Vermont’s inaugural season in Hockey East proved to be a rollercoaster ride. The Catamounts won their first seven games, giving them major attention in the national polls for quite some time. However, the season ended with only a single win after Feb. 3. Unfortunately for the league rookie, its stellar 8-1 record out of conference didn’t matter one whit in the standings, where the Catamounts finished a game under .500.
The Catamounts took care of business more often than not against the middle and lower tiers within Hockey East, but finished only 1-8-5 against the four perennial powerhouses: Boston College, Boston University, New Hampshire and Maine.
“We had played a lot of those teams in nonconference games for years, but conference games are different,” UVM coach Kevin Sneddon says. “The lineups look different. It was new for us last year to have to play a program three times. We didn’t fare too well against the top four.
“I think I have a better sense of the styles of each program now. We’re going to be challenged every night and that’s something that we certainly learned last year. There is no weak team in the league and we’d better be ready to play. That’s going to make us a better team by the end. We’ve played in all the venues now. We’ve seen the crowds. We know what chants are going to be against us.”
Not only will the adjustment process be behind the Catamounts, they also won’t receive the media scrutiny of being the new kid on the block.
“That attention was awesome,” Sneddon says. “We just love the league and what it’s done for our school and hopefully we’ve been a good addition. But now from a media perspective, we’re no longer the new team. Some of that attention last year was subtle pressure.
“This year we can write our own story and hopefully it will be a very positive story. I’m sure it will be, but it will be nice to be just another team in the league looking for a championship.”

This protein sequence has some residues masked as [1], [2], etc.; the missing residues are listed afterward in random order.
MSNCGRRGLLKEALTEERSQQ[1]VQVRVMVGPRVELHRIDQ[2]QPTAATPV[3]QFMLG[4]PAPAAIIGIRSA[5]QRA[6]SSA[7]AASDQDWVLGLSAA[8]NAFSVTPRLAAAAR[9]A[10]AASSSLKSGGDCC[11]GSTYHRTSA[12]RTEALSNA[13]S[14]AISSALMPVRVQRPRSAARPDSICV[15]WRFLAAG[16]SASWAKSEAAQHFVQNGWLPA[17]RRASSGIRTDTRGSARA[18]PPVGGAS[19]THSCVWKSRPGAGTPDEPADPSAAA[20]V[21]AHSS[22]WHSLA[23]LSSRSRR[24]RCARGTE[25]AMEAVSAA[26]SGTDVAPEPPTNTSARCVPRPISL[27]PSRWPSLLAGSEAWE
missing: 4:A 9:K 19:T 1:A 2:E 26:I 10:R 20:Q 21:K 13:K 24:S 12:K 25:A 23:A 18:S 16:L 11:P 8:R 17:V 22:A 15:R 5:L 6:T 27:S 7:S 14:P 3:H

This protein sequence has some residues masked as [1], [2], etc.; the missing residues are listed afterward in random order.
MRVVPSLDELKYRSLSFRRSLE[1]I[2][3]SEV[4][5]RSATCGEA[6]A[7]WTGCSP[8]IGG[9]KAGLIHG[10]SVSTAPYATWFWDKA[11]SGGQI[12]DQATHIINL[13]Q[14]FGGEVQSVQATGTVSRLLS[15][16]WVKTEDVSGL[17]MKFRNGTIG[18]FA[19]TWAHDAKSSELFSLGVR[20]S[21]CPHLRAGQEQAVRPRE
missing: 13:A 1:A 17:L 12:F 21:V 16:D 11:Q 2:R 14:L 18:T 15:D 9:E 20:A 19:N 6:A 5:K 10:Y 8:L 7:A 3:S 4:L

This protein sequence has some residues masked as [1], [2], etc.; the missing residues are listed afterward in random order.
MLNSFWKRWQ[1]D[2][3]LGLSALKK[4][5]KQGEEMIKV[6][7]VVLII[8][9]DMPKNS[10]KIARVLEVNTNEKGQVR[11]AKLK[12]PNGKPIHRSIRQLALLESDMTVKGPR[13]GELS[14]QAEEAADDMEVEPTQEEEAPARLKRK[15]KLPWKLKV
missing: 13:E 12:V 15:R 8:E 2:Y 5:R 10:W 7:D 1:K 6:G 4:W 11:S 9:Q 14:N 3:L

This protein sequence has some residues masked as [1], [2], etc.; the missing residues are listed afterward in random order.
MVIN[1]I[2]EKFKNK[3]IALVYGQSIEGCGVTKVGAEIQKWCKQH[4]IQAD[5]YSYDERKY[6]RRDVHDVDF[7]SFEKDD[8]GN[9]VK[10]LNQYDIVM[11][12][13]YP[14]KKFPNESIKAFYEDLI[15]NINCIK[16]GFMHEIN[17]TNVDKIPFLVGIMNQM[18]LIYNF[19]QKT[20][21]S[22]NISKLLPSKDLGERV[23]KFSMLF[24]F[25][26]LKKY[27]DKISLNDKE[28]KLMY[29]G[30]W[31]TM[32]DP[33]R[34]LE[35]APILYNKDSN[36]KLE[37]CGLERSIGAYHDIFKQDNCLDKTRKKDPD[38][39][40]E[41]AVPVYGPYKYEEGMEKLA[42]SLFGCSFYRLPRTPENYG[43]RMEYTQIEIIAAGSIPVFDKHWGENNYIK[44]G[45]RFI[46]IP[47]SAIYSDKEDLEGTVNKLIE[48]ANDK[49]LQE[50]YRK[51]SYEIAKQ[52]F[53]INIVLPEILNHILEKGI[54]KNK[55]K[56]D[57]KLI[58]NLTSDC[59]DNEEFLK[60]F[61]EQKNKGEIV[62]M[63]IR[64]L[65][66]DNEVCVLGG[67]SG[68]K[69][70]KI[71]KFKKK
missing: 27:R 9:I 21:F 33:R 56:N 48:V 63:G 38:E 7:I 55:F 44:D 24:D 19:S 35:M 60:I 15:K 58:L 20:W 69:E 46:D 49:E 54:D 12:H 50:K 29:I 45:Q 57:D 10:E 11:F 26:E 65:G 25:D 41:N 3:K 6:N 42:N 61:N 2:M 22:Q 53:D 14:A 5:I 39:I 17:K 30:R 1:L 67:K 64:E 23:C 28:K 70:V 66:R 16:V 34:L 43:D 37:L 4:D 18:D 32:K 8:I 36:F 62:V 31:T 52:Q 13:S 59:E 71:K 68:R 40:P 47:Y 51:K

The foundation for such a championship can be found between the pipes. Joe Fallon followed up his ECACHL Rookie of the Year season with a sophomore campaign that included a league-best 2.02 GAA and a .907 save percentage. Freshman Mike Spillane replaces Travis Russell, who graduated, as backup.
“I’ve always been a big believer that you build from the net out,” Sneddon says. “I know it’s an old coaches’ cliché, but I really believe it.
“Joe has been a fabulous goaltender for us for two years, but I think his best hockey is ahead of him. I think he’s poised to have another great year.
“That being said, we have a great young prospect in Mike Spillane, who’s going to push Joe every day and keep him honest. Obviously we expect Joe to be the starter, but he’ll be pushed every day.”
The blue line’s only loss was Jaime Sifers, but what a loss! Kenny Macaulay and Mark Lutz will anchor the defense in Sifers’ absence.
“We have some holes to fill even though we’re only talking about one player,” Sneddon says. “In my opinion, Jaime was one of the best defensemen that has ever played at the University of Vermont. And as [leaders go], he was one of the best.
“That being said, we have a very good young player in Patrick Cullity coming into our program. He looks to be ready to take on a role in our defensive corps. Our returning players have done a nice job of getting bigger and stronger so they can maybe assume some of that physical play that Jamie was known for.
“But most importantly, I think we’ve filled the leadership hole with [captains] Kenny Macaulay and Torrey Mitchell along with our two assistant captains, Chris Myers and Mark Lutz. I think that foursome is really going to take the leadership responsibility much like Jamie did.”
Mitchell will be counted on to not only be a leader in the dressing room, but also on the stat sheet. He topped Vermont last season with 40 points on 12 goals and 28 assists. Fellow top guns Brady Leisenring and Jeff Corey have graduated along with four other senior forwards. Even so, Dean Strong (9-15–24) and Peter Lenes (13-7–20) passed the 20-point mark as freshmen and along with classmate and linemate Corey Carlson (6-9–15) should be even better this year.
“We did lose a lot of role players and two big players from an offensive standpoint in Leisenring and Corey,” Sneddon says. “But I think that players like Peter Lenes, Dean Strong and Corey Carlson, who were our second line as freshmen last year, are more prepared for this season and are ready to really take off. Those three combined with Torrey Mitchell and some of the freshmen [should give us] more offensive punch than we had last year. I think we have the forwards to play good two-way hockey and contribute more offense.
“Last season, we were top five [nationally] in team defense, but top 40 in offense. We know we’ve got to improve from an offensive standpoint while maintaining our marquee-style defense.”